This anthology presents a selection of writings from the Himalaya in the 19th and 20th centuries. The changes that took place on the roof of the world during these two centuries are epic.
When Captain Samuel Turner published his account of a journey into Tibet and his meeting with the infant Panchen Lama in 1800, Tibet and large parts of the Himalaya were largely unmapped. That quickly changed: the race for filling in the blanks was on. By 1998, the year American researcher Ian Baker discovered the largest waterfall in Tibet's Tsangpo Gorge, a source of myth and geographic speculation for over a century, the last white spot on the Himalayan map was finally erased.
During Turner's days it could take half a year to reach India from England by boat. Preparing an expedition could take months or even years. Accommodation, apart from local homes, was unavailable; the famous "dak bungalows", serving travellers with connections to the East India Company, were built only in the 1840s. Supplies and outfits generally were purchased in Europe, and shipped to India. Those who could afford it did not compromise on their physical comfort, nor the number of servants and porters. Turner has his iron canopied bedstead and European furniture carried from Calcutta to Shigatse. The diplomat himself is carried in a palanquin, by eight bearers. Baron Von Hugel sets off for Kashmir three decades later with 36 servants, 60 bearers, and seven ponies. Apart from a hookah, lit by a Hookahburdar, a specialised servant, the party carries preserved meats, wines "and drinks of various kinds" and preserved fruits and sweetmeats.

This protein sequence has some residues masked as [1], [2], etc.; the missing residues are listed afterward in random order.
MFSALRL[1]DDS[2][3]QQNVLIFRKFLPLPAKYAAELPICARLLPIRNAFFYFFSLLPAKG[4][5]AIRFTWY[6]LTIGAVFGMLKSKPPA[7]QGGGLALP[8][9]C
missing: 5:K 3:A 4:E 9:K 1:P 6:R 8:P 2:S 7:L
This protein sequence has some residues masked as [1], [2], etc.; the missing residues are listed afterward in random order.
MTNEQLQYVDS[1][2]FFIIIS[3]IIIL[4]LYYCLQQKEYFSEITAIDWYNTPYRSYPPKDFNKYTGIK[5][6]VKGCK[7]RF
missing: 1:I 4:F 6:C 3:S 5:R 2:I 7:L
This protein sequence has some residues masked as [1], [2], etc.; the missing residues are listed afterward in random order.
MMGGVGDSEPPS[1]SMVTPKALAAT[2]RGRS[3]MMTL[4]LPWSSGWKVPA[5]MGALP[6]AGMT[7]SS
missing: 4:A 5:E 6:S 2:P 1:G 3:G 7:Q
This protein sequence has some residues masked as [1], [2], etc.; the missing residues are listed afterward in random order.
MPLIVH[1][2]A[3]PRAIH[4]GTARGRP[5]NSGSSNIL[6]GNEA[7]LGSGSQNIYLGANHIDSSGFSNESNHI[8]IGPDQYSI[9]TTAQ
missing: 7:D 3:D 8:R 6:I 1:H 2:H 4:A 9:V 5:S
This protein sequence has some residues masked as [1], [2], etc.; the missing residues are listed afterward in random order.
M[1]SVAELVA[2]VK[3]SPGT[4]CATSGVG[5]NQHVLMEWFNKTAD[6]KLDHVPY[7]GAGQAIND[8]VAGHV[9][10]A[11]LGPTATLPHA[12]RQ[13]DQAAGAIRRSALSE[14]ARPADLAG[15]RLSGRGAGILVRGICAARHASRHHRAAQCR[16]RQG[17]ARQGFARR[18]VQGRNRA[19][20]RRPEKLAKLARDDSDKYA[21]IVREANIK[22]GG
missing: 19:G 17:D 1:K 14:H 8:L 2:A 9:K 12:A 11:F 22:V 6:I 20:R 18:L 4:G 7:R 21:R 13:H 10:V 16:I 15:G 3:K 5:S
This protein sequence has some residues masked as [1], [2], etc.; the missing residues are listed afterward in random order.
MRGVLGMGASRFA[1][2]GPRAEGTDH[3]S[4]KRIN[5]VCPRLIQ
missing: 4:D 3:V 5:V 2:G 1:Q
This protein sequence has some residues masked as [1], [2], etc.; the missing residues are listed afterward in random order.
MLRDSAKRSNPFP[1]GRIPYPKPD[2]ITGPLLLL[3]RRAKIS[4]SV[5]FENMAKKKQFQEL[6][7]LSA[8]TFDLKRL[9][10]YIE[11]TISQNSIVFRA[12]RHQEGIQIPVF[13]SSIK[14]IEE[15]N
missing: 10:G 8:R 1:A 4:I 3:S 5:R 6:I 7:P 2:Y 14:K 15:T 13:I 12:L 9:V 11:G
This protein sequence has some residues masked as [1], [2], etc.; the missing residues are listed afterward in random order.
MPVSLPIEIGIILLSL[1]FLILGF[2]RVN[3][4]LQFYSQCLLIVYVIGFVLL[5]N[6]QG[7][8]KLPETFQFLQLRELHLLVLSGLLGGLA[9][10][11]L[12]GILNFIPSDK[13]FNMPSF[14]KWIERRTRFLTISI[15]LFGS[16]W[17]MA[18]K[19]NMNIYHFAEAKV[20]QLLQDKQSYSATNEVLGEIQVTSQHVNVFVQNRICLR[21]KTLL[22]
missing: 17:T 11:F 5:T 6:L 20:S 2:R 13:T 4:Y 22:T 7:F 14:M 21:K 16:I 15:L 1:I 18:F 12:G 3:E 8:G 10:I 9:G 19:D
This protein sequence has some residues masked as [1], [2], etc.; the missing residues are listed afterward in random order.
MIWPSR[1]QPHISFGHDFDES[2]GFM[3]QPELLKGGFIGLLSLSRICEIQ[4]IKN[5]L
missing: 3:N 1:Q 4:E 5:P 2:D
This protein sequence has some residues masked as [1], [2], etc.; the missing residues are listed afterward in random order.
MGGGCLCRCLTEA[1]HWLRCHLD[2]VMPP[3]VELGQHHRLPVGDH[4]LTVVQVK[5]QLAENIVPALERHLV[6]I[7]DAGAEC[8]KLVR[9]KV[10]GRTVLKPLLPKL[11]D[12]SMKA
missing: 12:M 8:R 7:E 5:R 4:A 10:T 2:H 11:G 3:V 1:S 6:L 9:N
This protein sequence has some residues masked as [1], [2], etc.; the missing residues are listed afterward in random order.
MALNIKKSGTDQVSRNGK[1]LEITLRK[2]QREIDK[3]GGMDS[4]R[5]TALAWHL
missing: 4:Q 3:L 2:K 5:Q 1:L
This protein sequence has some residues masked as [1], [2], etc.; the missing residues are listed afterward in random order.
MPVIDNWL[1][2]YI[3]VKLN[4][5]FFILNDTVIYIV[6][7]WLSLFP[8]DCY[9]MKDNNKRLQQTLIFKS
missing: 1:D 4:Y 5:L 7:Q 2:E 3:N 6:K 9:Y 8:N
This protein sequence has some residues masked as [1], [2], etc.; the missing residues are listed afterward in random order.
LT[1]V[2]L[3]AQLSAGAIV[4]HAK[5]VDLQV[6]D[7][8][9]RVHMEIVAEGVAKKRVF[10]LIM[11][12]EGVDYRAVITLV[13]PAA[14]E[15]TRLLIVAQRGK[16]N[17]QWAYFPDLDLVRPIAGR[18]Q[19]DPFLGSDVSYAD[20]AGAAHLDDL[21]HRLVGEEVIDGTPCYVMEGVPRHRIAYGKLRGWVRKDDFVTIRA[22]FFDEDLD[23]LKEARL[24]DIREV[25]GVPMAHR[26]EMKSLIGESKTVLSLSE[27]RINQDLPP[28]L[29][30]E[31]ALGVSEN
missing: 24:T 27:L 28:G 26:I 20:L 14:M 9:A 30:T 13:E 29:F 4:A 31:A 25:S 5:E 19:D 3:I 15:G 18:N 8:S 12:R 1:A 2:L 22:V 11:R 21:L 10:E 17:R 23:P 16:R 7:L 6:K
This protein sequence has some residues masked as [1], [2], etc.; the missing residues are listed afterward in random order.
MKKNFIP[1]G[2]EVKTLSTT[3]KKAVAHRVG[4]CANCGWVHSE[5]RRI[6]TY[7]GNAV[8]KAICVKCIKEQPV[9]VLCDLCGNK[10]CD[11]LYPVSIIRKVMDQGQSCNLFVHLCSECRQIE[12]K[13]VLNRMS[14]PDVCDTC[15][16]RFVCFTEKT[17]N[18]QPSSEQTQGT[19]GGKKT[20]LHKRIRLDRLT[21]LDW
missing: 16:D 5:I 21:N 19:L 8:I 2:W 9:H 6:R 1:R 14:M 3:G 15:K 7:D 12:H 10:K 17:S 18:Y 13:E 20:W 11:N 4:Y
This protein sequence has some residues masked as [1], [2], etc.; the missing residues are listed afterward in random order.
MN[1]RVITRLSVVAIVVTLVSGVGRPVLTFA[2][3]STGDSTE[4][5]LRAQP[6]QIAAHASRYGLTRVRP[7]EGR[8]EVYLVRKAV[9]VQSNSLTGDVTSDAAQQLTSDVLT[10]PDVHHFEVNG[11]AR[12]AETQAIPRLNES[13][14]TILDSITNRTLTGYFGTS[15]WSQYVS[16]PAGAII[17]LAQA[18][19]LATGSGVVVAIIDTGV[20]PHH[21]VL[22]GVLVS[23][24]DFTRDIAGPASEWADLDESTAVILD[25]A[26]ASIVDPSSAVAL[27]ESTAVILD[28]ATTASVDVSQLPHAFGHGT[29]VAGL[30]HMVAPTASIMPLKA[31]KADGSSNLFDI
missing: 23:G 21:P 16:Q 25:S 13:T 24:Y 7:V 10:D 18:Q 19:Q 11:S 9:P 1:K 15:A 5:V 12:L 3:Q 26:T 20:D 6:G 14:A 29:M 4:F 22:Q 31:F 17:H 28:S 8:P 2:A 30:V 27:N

By the end of the 20th century travelling to the Himalaya became a matter of catching a flight, travel to the road head by vehicle, and entering the mountains with the help of GPS or quality maps. Provisions became available locally and comfortable lodges with extended menus and foam mattresses developed along most routes. The journey from Calcutta to Shigatse and back which took Turner and his contemporaries a year, nowadays can be done in a day or two. While Turner's only means of communication was through messengers who hand-carried letters to his office in Calcutta, today's travellers are almost instantly connected through (satellite) phones and the Internet.